Do not be afraid!
Be welcomed home!
Shout to the whole world!
Call on God’s name!
Do not worry!
Flee from wrath!
Do not hoard!
Be cleared of chaff!
The exhortations of John the Baptist in this Sunday’s Revised Common Lectionary readings may sound dissonant compared to the other RCL texts for the day, but Luke 3:18 assures us that this, too, is good news — good news of great joy, even, to borrow from the angel’s message to the shepherds.
Good news of great joy: that God’s rage for the cause of justice can be perceived on earth, that our spirits can recognize it and repent.
Good news of great joy: that the ax at the tree root and the winnowing fork on the threshing floor have not yet begun their work, that there is still time to bear fruit.
Good news of great joy: that soldiers and tax collectors and politicians and payday lenders and police officers might not extort money from those under duress, that they might cease violence against the livelihood of the poor.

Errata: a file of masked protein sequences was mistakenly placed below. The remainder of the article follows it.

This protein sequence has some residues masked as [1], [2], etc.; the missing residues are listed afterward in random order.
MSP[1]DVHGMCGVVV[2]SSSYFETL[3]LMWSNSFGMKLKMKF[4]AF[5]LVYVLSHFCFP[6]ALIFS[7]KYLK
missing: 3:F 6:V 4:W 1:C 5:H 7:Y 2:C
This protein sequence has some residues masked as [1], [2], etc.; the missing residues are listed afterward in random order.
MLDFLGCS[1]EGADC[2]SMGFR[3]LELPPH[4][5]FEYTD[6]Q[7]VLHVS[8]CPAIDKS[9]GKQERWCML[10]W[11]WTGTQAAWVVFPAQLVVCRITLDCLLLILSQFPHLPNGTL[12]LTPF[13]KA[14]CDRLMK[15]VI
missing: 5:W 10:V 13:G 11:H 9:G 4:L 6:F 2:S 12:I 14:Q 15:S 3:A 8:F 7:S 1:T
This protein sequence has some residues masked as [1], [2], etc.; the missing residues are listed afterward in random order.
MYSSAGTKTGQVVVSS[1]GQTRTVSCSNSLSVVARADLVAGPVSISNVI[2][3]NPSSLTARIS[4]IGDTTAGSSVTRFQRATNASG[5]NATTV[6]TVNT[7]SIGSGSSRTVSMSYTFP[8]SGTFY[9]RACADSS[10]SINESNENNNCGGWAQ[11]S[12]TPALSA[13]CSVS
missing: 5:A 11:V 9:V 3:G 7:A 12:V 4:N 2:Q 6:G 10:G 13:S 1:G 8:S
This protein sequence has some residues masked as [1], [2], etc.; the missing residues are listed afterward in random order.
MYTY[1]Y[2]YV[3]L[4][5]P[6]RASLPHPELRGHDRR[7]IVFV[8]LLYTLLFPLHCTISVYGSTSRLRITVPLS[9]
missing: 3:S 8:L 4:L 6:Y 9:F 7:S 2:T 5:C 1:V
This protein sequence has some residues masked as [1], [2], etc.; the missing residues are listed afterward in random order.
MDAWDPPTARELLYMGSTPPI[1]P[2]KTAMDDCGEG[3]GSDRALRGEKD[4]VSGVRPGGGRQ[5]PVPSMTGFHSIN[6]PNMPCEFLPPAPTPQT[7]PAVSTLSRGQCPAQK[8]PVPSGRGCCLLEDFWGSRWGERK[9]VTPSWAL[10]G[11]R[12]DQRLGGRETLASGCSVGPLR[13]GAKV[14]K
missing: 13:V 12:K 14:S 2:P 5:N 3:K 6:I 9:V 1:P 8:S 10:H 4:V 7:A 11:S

Good news of great joy: that neighbors might share their coats and add a few chairs around their tables, that those who are out in the cold or stranded at the border might be sheltered.
Good news of great joy: that water has marked us, that fire one day will claim us.
How will the good news of great joy be proclaimed in your sermon this coming Sunday, preachers? Is your sermonizing off to a strong start? Do you need to write a sermon that will miraculously weave a thread through the RCL texts, a parade of live nativity animals through the sanctuary, the choir’s annual cantata, and the youth group’s plan to have a surprise Santa Claus during the children’s sermon?
Share your sermonizing notes, blog links, questions, and encouragement with your colleagues in the comments!
Rachel G. Hackenberg‘s book with co-author Martha Spong, Denial Is My Spiritual Practice (and Other Failures of Faith), strives to make sense of faith through the trials & failures of life. Rachel has also written Writing to God and Sacred Pause.
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